Just think about it for a moment – more than 600 000 jobs are directly linked to our access to the European market. That is one in five jobs in Norway. And think about what we achieved together with our European partners over the past two years. We secured Europe’s energy supply when crisis struck. Our energy sector was able to deliver to Europe partly thanks to the EEA Agreement and its rules.

We have now entered into our first agreement with the EU on strengthening cooperation on climate action, environmental protection and the green industrial transition, a Green Alliance. Norway is the second country to sign such an agreement with the EU. Second after Japan, the world’s third largest economy. A comprehensive document where areas in which Norway has particular expertise, such as CCS and hydrogen development, are identified as key priorities. Hugely important for Norway.

And we are now drawing up industrial partnerships with Germany, with the US, and also with France, to be signed any day now. These are important agreements in key sectors, and our partners have sought this cooperation with us. And the reason they have come to us is that we have rules in place, and can ensure predictability and equal rights. If anyone is treated badly, they can seek redress in a court. This is the rule of law in practice, and this is of the utmost importance.

This year, Norway has been invited by Germany to participate as Partner Country at Hannover Messe, the world's leading trade fair for industrial technology. We must seize this opportunity with both hands. This is a unique chance for Norway to showcase products and solutions for the green industrial transition to countries that are our most important markets.

And there is another thing, admittedly a bit beyond Europe, that I would like to mention here. Brazil currently holds the Presidency of the G20, which represents 80 % of the global economy. Norway has been invited to participate as one of eight guest countries under Brazil’s Presidency. This will give us the opportunity to influence the agenda right at the centre of power. This could possibly form the basis for a future version of the political TV drama Makta (or Power Play as it is called in English). I could play myself perhaps…


And finally, as you all know, ultimately, it is all about people. Here too, we have a job to do together. I will focus on three points in particular.

First, over the past 10 years, school performance has declined in a way that should worry us. This has to do with learning skills, time spent using digital devices, the impact of social media, and the many challenges facing our young people today. We must do something about this – together. We are working on it, but this also requires close cooperation with the companies and organisations that will be our young people’s future employers.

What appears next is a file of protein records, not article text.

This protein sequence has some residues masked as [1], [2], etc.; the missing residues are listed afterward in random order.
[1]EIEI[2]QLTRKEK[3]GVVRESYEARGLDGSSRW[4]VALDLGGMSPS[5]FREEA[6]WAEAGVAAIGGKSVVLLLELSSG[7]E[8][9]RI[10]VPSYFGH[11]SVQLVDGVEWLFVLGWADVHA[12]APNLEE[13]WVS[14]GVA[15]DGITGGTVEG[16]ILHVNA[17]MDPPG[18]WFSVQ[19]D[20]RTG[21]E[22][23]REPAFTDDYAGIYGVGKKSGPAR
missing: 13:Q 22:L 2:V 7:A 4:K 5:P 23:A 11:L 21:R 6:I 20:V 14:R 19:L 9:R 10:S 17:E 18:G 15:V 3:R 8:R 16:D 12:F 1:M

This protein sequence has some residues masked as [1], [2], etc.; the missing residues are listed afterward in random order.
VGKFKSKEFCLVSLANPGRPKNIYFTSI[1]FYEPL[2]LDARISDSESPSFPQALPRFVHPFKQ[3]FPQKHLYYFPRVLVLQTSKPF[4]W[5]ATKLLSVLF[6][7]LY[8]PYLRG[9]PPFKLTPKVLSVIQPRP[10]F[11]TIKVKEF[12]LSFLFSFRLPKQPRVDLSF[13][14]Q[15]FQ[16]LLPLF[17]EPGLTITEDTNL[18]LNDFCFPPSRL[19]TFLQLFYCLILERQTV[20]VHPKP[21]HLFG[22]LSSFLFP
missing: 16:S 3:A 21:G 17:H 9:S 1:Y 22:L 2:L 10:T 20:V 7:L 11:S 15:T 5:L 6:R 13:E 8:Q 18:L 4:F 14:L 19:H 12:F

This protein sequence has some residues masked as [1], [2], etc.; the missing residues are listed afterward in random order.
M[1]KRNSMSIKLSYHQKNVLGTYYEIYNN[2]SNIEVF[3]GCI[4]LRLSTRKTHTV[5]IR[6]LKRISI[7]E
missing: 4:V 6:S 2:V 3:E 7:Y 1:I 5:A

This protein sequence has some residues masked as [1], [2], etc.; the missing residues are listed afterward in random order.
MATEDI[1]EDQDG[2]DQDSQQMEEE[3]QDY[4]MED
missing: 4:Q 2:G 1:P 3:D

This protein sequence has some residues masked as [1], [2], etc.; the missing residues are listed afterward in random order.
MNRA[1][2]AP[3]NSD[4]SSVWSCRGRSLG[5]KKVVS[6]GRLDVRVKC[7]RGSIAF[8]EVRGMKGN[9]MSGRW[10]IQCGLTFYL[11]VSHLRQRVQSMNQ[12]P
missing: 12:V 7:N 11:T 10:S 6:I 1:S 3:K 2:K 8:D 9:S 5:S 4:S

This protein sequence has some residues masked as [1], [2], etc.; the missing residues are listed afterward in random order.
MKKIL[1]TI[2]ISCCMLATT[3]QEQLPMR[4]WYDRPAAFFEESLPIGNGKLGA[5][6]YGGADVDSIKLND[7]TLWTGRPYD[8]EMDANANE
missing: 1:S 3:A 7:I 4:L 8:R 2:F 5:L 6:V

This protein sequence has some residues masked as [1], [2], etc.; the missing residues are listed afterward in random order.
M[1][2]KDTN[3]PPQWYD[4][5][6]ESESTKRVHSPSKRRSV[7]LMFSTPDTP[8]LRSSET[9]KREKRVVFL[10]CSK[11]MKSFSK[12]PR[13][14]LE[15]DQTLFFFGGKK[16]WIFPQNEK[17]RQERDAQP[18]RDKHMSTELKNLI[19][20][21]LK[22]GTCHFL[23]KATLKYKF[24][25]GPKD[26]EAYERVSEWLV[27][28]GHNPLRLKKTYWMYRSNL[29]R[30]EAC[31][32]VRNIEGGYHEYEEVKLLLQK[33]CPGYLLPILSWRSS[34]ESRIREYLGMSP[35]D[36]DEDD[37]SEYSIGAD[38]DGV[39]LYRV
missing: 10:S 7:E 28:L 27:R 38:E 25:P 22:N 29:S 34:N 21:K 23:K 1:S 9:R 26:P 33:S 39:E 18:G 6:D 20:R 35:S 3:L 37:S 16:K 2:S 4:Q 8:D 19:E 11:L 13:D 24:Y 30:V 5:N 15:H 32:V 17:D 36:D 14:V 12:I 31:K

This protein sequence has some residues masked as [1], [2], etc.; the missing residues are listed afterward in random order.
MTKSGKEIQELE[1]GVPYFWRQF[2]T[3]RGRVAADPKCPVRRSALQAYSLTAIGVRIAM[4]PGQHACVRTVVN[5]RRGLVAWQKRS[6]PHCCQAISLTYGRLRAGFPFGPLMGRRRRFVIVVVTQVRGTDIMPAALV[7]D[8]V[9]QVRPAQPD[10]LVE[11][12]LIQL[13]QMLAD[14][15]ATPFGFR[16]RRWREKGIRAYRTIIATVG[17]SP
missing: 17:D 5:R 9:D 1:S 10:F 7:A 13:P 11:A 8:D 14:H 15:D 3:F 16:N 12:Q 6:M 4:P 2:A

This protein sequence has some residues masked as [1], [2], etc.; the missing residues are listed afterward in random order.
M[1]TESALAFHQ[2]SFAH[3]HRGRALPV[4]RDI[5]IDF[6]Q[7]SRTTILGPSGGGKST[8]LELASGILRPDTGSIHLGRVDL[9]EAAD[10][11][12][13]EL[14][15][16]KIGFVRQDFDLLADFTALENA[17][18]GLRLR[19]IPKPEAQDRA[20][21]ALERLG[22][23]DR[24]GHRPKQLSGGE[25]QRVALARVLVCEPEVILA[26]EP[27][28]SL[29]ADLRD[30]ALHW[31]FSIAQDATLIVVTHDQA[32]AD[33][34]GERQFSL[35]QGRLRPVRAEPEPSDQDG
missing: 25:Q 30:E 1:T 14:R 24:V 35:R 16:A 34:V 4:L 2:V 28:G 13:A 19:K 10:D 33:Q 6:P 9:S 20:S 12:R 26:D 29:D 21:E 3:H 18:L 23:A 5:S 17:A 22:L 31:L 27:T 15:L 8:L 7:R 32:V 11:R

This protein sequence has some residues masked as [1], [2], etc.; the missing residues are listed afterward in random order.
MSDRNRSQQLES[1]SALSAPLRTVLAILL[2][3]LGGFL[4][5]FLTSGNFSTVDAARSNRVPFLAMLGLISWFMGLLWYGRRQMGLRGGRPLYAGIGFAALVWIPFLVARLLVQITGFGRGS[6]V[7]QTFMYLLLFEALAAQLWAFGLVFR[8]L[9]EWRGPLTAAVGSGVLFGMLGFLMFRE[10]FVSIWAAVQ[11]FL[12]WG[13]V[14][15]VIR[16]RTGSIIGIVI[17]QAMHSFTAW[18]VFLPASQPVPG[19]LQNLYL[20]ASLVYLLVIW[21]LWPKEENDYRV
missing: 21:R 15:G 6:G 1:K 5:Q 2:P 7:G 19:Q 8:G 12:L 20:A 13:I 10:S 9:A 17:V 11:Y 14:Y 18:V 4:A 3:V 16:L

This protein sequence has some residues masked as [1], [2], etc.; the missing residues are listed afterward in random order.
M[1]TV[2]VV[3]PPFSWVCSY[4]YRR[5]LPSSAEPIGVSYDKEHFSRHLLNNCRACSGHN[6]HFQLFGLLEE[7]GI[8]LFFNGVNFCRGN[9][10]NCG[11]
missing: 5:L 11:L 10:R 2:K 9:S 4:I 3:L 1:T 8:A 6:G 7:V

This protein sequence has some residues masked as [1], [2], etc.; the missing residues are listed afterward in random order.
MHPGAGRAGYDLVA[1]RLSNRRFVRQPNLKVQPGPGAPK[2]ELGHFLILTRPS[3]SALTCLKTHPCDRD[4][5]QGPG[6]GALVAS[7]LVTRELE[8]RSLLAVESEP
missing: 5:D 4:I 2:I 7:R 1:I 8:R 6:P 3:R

The issue of AI, which I know will be a key topic of discussion here, is another thing we have to tackle together. I have established a new ministry, under a highly competent minister, which is now actively seeking closer cooperation with the business sector in order to harness the opportunities and address the challenges of AI.

And my third point here is that in many sectors, the problem we will face in Norway will be a shortage of labour, not a shortage of funds. It is all about people. Some 100 000 individuals under the age of 30 are neither employed nor in education or training. If we do not do something about this, we risk losing the resources they represent altogether, and they may never get the chance to fulfil their potential. And this at a time when there is a need for people in many of the branches you represent, in the health sector and in other sectors as well.

We must equip people for working life, give them the training they need, and we must try new approaches. And here let me add a final point: all Norwegian governments, mine and those that have come before, have done their utmost to achieve this. And there are people here today who have devoted their entire political careers to this, not just from my party, but from other parties too. This has been, and still is, a key priority.

But the number of people who are neither in education nor employment has remained disconcertingly stable. We must continue to implement measures we know are successful and at the same time not be afraid to try new things. And we must do this together, you and us, business and government, in order to enable the hundreds of thousands who have a reduced capacity for work to participate in the workforce and truly benefit from our welfare-to-work schemes. We must not mess with these schemes, we must improve them, create a framework that helps more people to find meaningful employment.

Because ultimately, it is all about people. Motivating people, setting clear goals and working together to achieve these goals. And this, as I see it, is the true power of leadership.

Thank you.